Pump Saver Plus - Questions

Users who are viewing this thread

RogerPDX

Member
Messages
169
Reaction score
1
Points
18
Location
San Juan Island Area - Washington State
Mid July 2015 my pump guy installed a new 3/4hp Schaefer submersible pump down my well and a Franklin control box with a Pump Saver Plus (model 231/111-insider-p). The pump saver is manufactured by SymCom.

Lately the switch is not working properly, and it is not filling my cistern properly. When it is suppose to turn the pump on - it does not. When I manually override it, the pump pumps water. I like the idea of having a pump saver, but this is not working out as planned. Is this a bad brand? Is there a better pump saver out there?

Does anybody here have experience with these things? I would like to know what I am talking about prior to talking with my pump guy.

Thanks for you your comments.
 

ACWxRADR

Member
Messages
145
Reaction score
6
Points
18
Location
Omaha, Nebraska
Roger,

The pump saver monitors several parameters including low voltage, overvoltage, overcurrent, low well water and dead head conditions. You should attempt to determine if the monitor is correctly monitoring and tripping because one of these conditions is improper or if it is falsely tripping.

First check your supply voltage (under load as well as open circuit) and the under load current if you can. If the supply voltage is too low (especially) or too high, then the pump saver is doing its job and protecting your pump motor. Same for the current. If this all checks out ok, then you can feel safe to experiment with the other parameters without damaging the pump.

Before making any adjustments, record the original settings of all available adjustments so you can put everything back to normal if these adjustments don't help or make the problem worse.

There should be a trimming potentiometer (pot) to adjust the sensitivity of the "low well" monitor portion of the pump saver. This is a calibration adjustment and ranges from 70% to 90%. If the pump saver is falsely detecting low water in the well, you should adjust this pot towards the lower side of its range (less sensitive). You can try this and see if it helps.

There is also a restart timer for well recovery. You could set this to a lower time so that the pump can restart sooner after a low well trip indication. Looks like there is a calibration and reset feature on this, too. Not sure how that operates.

I am not sure how this monitors dead head, whether that is by motor current or pressure. If by pressure, you might be able to disable the pressure sensor or sensing switch and see if it eliminates the problem.

RADAR
 

ACWxRADR

Member
Messages
145
Reaction score
6
Points
18
Location
Omaha, Nebraska
Roger,

Another note, the pump saver may be operating (sensing) all things to be normal, but still not allowing the pump to come on if its output relay is bad. The output relay could be a mechanical relay or a solid state relay. If you can get to that relay without voiding any warranty (breaking any seals) you might be able to determine if the circuit is telling the pump to turn on, but the relay is not activating.

RADAR
 

Valveman

Cary Austin
Staff member
Messages
13,578
Reaction score
1,032
Points
113
Location
Lubbock, Texas
Website
cyclestopvalves.com
Mid July 2015 my pump guy installed a new 3/4hp Schaefer submersible pump down my well and a Franklin control box with a Pump Saver Plus (model 231/111-insider-p). The pump saver is manufactured by SymCom.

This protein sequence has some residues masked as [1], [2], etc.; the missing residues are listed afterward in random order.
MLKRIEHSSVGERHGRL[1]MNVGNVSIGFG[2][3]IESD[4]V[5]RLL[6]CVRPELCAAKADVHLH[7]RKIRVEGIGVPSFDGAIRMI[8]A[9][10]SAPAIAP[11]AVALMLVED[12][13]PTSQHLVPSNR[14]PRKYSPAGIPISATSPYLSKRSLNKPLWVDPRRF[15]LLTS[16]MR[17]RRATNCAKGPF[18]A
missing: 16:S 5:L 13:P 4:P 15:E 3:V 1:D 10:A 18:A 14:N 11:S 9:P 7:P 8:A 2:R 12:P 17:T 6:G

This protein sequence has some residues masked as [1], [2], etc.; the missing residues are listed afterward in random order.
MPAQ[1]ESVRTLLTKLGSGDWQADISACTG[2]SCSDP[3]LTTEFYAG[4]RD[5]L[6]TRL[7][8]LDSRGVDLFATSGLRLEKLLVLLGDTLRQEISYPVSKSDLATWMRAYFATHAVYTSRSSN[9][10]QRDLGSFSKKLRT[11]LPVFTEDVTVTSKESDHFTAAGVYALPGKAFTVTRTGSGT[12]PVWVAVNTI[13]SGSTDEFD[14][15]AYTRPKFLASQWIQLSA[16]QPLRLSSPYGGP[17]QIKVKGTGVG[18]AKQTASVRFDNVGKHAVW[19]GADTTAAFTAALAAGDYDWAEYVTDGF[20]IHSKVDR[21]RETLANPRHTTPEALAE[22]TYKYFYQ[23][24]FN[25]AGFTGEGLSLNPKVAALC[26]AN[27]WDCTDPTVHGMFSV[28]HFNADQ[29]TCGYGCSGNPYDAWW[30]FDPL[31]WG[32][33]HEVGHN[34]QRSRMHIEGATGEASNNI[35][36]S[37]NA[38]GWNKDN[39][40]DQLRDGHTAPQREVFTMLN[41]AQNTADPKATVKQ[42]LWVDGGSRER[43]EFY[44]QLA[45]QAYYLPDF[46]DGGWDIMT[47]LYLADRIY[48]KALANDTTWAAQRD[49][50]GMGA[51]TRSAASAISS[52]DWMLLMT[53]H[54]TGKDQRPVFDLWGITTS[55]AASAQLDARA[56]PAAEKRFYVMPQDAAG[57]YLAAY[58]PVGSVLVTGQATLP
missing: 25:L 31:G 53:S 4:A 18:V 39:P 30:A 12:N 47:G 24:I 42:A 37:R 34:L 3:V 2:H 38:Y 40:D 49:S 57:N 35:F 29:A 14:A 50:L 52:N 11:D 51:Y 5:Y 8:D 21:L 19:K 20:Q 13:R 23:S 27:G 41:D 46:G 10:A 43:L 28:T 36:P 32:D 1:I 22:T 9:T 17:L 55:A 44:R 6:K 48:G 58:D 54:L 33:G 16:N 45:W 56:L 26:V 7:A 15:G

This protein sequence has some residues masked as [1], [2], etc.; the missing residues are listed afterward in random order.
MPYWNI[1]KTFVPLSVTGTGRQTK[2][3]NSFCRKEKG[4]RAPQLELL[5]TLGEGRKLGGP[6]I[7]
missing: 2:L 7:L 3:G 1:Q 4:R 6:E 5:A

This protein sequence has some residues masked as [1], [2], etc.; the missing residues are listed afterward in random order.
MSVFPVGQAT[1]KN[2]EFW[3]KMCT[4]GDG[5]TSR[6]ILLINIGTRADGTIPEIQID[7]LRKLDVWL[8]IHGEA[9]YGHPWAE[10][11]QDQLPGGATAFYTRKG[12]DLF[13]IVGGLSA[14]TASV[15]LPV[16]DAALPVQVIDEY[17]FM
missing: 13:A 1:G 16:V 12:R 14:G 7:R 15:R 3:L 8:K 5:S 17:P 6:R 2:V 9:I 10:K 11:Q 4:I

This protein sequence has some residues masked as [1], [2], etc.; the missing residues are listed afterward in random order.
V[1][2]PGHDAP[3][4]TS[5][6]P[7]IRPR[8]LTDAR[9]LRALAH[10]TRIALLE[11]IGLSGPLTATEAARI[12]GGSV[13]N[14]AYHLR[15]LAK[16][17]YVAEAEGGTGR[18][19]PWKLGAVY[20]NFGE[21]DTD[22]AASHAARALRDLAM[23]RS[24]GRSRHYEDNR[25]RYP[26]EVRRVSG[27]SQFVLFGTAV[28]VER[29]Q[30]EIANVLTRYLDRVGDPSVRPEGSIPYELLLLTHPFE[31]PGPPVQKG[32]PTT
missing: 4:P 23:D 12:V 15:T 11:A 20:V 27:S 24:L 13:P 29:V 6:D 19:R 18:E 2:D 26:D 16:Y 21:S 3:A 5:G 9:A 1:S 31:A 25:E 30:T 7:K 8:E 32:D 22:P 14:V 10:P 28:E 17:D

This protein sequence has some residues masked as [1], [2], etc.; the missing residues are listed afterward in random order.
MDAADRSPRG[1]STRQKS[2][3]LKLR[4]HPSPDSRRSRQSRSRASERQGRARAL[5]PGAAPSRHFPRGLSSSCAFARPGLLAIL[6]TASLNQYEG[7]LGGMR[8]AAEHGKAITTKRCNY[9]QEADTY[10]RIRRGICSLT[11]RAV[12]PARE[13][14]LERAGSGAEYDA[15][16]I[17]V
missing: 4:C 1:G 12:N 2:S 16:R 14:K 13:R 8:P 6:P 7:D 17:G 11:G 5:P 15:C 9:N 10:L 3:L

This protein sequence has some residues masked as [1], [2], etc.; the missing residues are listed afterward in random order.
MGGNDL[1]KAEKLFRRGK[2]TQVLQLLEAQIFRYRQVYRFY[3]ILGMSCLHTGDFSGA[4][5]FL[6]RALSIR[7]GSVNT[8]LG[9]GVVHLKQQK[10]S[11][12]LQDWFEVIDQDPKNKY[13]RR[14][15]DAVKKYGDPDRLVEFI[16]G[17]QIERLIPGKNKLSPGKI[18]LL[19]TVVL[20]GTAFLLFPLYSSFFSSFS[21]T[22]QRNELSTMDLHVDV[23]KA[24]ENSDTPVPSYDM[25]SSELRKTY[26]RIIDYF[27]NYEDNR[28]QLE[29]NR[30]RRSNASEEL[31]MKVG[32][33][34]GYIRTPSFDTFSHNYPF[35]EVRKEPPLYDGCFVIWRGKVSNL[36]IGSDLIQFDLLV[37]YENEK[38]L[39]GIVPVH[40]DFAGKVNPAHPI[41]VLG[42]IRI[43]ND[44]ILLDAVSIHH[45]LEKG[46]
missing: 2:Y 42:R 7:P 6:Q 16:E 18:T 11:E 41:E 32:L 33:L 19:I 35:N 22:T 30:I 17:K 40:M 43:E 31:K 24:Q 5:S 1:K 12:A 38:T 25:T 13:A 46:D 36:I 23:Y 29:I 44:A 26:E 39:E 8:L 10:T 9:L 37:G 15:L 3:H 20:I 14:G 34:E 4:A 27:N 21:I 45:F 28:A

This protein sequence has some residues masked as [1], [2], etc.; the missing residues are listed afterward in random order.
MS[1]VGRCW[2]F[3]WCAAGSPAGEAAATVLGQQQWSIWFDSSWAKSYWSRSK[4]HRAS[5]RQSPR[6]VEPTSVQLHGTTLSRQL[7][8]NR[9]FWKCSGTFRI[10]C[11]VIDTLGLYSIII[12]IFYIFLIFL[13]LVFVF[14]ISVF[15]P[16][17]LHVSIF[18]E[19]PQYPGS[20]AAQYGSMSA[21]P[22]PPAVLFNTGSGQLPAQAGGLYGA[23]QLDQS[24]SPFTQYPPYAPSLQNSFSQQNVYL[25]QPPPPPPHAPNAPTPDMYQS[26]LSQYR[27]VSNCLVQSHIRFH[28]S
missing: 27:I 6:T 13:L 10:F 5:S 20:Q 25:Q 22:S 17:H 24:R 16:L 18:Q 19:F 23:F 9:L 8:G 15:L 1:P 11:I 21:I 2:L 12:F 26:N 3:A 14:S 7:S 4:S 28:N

Lately the switch is not working properly, and it is not filling my cistern properly. When it is suppose to turn the pump on - it does not. When I manually override it, the pump pumps water. I like the idea of having a pump saver, but this is not working out as planned. Is this a bad brand? Is there a better pump saver out there?

Does anybody here have experience with these things? I would like to know what I am talking about prior to talking with my pump guy.

Thanks for you your comments.

Make sure the pump saver is not just doing what it is suppose to. If the well is really running dry you don't want to override the pump saver. There should be some kind of code or flash that tells you if and why the pump saver has shut off the pump. If it is giving a dry well code, it is sensing low amps and shutting the pump off. Many times the water level in the well has dropped, which makes the pump draw lower amps, and the pump saver will shut off the pump. When this happens, if the pump is still moving water you should be able to dial down the sensitivity button so the pump saver works at lower amperage.

There should also be a timer for restart after a dry well condition. If the pump saver shows dry well condition, make sure you have given it enough time for the timer to restart the pump. You can reduce the timer setting if you like so the pump comes back on sooner.

Then if the pump saver is not showing any kind of fault and the pump still does not run, make sure your float switch is working properly.

Pump savers look for a lot of things that have nothing to do with running the pump dry. Some of these things like low and high voltage protection will give more nuisance trips than they are worth. And if you have a well with a big change in water level or restrict the output of the pump with any kind of valve, the "sensitivity" control for the pump saver may not be sensitive enough.

A Cycle Sensor is much more user friendly as it displays the amps all the time. And the under load can be set to the exact number you want, not just by guessing with a sensitivity knob. The amps displayed on the Cycle Sensor will show you exactly when the pump stops pumping, and you will know exactly where to set the under load to protect the pump from running dry. And the Cycle Sensor doesn't do a bunch of things that just cause nuisance trips.
 

ACWxRADR

Member
Messages
145
Reaction score
6
Points
18
Location
Omaha, Nebraska
Valveman,

There is a set of LEDs on this model that should indicate what the suspected problem is. Once that is known, he can diagnose whether the trouble is real or if it is a calibration error. My guess is that it is a calibration error and not a real problem, but I wouldn't bet my pump on it until I had investigated it thoroughly.

RADAR
 

Valveman

Cary Austin
Staff member
Messages
13,578
Reaction score
1,032
Points
113
Location
Lubbock, Texas
Website
cyclestopvalves.com
What is a Cycle Sensor?